Scientist Refutes George Lucas's Claim That Indiana Jones Could Survive Nuking The Fridge

Entertainment Editor


Remember that scene (first video below) in Indiana Jones and the Kingdom of the Crystal Skull when Indy climbed into a fridge at a nuclear test site, was flung several hundred feet, and somehow survived the heat, radiation, and multitude of impacts with no serious injuries? Spielberg recently took the blame for the scene (but blamed Lucas for the aliens). Then, in a recent interview, Lucas contradicted Spielberg (which is something only billionaires can get away with).

“It’s not true,” he said. “He’s trying to protect me.” In fact, it was Spielberg who “didn’t believe” the scene. In response to Spielberg’s fears, Lucas put together a whole nuking-the-fridge dossier. It was about six inches thick, he indicated with his hands. Lucas said that if the refrigerator were lead-lined, and if Indy didn’t break his neck when the fridge crashed to earth, and if he were able to get the door open, he could, in fact, survive. “The odds of surviving that refrigerator — from a lot of scientists — are about 50-50,” Lucas said. [NYT]

Despite what George Lucas’s six inches (of documents) may have promised you, Dr. David Shechner of Overthinking It has studied the same scenario and settled on very different results. The “he would be so dead” sort of results.

After a careful and extremely thorough crunching of the numbers comparing drag, wind resistance, the energy and force of an atomic bomb blast versus a solid Frigidaire, Dr. David Shechner concluded that, sadly, it just wasn’t possible. Then he goes ahead and lists all the ways that beloved hero and professor of archaeology Indiana Jones would perish in the blast. [TIME]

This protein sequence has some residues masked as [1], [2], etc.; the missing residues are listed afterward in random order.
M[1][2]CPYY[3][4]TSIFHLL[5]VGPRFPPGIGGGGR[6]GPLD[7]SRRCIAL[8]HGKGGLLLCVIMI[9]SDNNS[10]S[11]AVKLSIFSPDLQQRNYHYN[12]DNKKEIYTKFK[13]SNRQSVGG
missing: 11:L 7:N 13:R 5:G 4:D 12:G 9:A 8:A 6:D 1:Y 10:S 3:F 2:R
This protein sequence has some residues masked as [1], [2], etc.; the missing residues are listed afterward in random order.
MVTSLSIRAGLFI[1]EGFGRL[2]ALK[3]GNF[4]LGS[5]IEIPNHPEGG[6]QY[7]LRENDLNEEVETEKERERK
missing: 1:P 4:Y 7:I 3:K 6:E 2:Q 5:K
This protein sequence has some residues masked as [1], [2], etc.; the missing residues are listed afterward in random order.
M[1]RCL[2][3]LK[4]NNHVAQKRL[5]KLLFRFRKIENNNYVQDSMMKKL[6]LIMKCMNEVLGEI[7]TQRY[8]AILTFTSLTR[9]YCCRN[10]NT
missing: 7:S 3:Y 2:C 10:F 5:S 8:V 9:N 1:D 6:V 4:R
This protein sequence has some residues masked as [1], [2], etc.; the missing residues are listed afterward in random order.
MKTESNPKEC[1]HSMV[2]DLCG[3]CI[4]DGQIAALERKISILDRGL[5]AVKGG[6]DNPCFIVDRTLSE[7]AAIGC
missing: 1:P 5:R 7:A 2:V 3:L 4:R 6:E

Shechner’s entire paper is a treasure, but I’d like to excerpt my favorite part:

Strictly speaking, however, most of the film would hold together nicely, were it not for two flawed points:

  1. The sequence in which a human being survives a close-range atomic detonation by enclosing himself in a lead-lined refrigerator, and
  2. Every other scene in the movie.

Sure, you say that now, but you haven’t seen George Lucas’s six inches (of documents) on the existence of extra-dimensional aliens or his six inches (of documents) on the ease of training a bunch of monkeys to be your personal army in just a few seconds during a car chase? He keeps all these dossiers in a file cabinet labelled Haters gon’ hate.

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